ôô

How to Make Kids Rich by Investing in an IRA

Ever wanted to make sure your kid will end up rich? The secret to having a secure future or paying for college could be setting him or her up with an IRA--an underutilized vehicle that many people miss. Laura explains the benefits of starting an IRA for minors, the rules for eligibility, how to open an account, and when you can spend the money penalty free.

By
Laura Adams, MBA,
April 12, 2017
Episode #493

Page 1 of 4

How to Make Kids Rich by Investing in an IRAA little-known benefit of an IRA (Individual Retirement Arrangement) is that kids can have them too—if parents follow some simple rules. Setting Junior up with an IRA is a smart way to provide a head start to pay for retirement or even a college education.

In this post, I’ll explain the benefits of starting an IRA for minors, the rules for eligibility, how to open an account, and when you can spend the money penalty free.

Free Resource: Retirement Account Comparison Chart (PDF download)  - get this handy, one-page resource to understand the different types of retirement accounts.

If you want to help your child supercharge building his or her own wealth and learn the fundamentals of investing, you can’t beat an IRA. You can open and manage the account on his or her behalf until they become an adult.

Imagine you help your child put $500 in an IRA every year from age 15 to 20. Even if he or she never contributes another penny to the account, at age 65, assuming an 8% average annual return, the account would be worth about $95,000.

But if your child continued making annual contributions of $500 every year from age 20 to 65, his or her IRA would be worth over $285,000. Kick those contributions up to $1,000 per year and there’d be close to $575,000 in the account. Try $5,000 a year and the account would have almost $3 million!

But if you don’t get started until middle age and only have 20 years before retirement, you’d have to invest $12,500 per year to accumulate $575,000. The more time your money can grow, the easier it is to build wealth.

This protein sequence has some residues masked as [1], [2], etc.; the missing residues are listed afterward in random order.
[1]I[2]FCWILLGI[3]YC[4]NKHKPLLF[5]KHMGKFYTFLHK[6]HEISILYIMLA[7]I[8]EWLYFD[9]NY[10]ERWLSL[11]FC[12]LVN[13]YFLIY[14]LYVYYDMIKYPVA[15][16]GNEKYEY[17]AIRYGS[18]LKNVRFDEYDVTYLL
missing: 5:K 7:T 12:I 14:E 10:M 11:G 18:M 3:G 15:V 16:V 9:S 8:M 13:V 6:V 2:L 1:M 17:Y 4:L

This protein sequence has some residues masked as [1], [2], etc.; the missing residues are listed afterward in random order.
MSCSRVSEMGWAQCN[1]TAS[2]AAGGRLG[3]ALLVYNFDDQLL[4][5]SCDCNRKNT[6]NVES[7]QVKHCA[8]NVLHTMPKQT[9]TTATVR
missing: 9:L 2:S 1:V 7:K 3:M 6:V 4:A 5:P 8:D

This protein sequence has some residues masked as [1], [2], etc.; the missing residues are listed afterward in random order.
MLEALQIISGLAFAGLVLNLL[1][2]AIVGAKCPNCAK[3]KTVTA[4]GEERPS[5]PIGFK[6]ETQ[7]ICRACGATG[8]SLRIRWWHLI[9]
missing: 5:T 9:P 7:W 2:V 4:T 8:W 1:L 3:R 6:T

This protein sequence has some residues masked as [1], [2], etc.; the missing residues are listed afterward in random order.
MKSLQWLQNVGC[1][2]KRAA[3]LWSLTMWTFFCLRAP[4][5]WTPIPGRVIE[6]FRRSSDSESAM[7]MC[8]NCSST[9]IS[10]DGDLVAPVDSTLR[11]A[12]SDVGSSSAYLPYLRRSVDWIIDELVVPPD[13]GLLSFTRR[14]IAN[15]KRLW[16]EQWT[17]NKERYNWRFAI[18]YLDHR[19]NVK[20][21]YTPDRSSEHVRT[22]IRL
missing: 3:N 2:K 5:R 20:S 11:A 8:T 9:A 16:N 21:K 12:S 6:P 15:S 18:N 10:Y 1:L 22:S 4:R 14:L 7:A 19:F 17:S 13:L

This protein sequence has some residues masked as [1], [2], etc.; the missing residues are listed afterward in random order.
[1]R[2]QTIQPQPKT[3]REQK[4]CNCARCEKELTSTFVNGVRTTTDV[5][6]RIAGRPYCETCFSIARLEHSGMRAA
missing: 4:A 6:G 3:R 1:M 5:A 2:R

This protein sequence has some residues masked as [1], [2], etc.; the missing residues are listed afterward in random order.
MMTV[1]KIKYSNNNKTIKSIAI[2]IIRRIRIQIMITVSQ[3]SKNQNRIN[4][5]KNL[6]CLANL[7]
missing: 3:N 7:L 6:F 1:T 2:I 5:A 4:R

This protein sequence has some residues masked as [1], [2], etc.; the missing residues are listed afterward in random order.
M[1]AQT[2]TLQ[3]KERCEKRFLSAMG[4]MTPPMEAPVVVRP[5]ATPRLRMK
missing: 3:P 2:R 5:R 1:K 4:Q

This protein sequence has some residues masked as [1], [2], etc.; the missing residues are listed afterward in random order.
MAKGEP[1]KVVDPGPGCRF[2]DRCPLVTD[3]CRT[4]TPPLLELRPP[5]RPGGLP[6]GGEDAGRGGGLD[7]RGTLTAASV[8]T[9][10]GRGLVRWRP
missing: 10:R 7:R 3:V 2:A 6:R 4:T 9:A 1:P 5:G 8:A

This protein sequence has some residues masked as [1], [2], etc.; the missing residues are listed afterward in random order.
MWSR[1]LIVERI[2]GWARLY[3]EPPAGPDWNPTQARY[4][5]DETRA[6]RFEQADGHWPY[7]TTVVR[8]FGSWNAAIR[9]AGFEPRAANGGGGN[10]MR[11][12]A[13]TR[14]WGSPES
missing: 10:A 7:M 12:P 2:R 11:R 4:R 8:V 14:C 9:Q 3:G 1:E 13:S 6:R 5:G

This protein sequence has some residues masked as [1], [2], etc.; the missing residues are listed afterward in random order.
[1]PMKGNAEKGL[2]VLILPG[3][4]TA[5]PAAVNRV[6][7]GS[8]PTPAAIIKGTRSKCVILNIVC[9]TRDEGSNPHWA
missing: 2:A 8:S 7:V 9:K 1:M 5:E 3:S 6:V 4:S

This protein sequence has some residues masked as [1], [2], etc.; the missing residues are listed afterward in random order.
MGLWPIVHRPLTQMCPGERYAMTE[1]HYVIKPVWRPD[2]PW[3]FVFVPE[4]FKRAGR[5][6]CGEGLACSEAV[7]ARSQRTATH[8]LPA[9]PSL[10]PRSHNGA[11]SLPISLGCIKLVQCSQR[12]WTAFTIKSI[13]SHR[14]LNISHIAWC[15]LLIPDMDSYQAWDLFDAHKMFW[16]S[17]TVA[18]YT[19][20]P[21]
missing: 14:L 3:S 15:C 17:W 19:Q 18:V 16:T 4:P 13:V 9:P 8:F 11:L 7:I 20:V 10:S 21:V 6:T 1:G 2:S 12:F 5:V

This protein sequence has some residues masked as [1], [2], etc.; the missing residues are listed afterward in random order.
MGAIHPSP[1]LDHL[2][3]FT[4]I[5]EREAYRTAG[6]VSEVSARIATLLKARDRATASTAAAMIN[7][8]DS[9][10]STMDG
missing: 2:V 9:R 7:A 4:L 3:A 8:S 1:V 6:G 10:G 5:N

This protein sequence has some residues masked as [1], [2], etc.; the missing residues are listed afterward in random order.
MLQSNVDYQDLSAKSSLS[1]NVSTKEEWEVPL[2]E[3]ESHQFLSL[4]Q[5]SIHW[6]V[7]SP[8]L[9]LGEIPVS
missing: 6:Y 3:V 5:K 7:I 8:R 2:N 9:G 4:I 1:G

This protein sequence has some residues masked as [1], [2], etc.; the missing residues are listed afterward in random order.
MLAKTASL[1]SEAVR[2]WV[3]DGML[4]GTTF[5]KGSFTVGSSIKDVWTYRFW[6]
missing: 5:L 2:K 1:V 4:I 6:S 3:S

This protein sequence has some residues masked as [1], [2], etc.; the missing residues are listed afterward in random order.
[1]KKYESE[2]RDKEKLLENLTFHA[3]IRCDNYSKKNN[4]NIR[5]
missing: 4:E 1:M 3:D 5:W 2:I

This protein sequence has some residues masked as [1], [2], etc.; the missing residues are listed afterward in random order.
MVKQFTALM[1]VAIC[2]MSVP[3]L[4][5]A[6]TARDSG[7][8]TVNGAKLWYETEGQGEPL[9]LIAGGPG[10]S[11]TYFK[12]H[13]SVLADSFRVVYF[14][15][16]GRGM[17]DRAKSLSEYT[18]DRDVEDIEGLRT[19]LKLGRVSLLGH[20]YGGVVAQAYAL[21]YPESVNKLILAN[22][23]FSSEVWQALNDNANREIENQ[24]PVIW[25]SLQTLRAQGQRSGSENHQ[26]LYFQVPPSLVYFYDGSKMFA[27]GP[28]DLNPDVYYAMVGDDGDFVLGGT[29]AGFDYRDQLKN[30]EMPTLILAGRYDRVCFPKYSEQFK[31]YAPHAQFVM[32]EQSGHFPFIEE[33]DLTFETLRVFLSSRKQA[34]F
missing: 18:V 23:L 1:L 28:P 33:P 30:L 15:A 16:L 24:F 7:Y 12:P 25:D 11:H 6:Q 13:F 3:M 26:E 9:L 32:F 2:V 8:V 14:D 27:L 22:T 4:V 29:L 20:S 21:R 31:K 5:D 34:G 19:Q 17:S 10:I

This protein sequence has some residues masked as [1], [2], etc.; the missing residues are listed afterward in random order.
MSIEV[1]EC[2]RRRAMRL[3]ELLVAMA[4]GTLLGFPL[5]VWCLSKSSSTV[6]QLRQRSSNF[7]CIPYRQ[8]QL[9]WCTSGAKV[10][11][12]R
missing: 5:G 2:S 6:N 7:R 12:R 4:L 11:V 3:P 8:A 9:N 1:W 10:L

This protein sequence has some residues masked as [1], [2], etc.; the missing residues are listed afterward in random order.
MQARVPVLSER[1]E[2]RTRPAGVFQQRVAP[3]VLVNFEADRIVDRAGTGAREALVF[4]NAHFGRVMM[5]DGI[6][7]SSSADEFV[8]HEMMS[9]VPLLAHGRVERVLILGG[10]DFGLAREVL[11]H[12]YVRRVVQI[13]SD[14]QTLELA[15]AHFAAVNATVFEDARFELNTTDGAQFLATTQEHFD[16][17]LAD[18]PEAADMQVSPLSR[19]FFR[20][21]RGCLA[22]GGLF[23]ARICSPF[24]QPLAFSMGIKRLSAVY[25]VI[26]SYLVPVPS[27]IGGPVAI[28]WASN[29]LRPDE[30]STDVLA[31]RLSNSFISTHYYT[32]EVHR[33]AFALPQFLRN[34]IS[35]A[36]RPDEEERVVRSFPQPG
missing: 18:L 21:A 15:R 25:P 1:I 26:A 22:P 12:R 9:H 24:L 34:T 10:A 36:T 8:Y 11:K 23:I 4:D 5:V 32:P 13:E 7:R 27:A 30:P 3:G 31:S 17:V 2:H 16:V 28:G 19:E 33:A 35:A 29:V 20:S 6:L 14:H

Even putting away small amounts over a long period of time can make you quite wealthy. Investing just $125 a month for 50 years at an 8% average return would give you $1 million to spend in retirement.

If parents have a little foresight, they put a child on the right path by showing them that when you make investing a habit it’s easy to create financial independence.

Even putting away small amounts over a long period of time can make you quite wealthy. Investing just $125 a month for 50 years at an 8% average return would give you $1 million to spend in retirement.

Who Can Have an IRA?

Many people don’t realize that kids can have a retirement account. You can make contributions to an IRA when you (or your spouse if you file a joint return) receive taxable compensation during the year. With a traditional IRA, the only restriction is that you can’t contribute after age 70½.

Roth IRAs don’t have an age limit, but they do come with income limits that prohibit people with high incomes from contributing. Unless you’re raising the next Mark Zuckerberg, your child isn’t likely to cap out the earnings threshold. This is one of the reasons why a Roth IRA is a great savings vehicle for kids. I’ll tell you more about their benefits in a moment.

So, if a child earned money during the tax year, you or your child can contribute as much as he or she made, up to the annual limit, which is currently $5,500. But the tricky part about IRAs for minors is that their earned income must be documented.

That means you can’t fund an IRA for an infant or toddler who can’t legitimately earn income. You can’t pay an 8-year-old a cash allowance for household chores and call it income for the purposes of an IRA without proper documentation. Additionally, you can’t pay kids an outrageous rate, like giving your teen $1,000 to wash your car, and then put it in an IRA.

See also: Can You Contribute to a 401k and an IRA in the Same Year?

Pages

You May Also Like...

Facebook

Twitter

Pinterest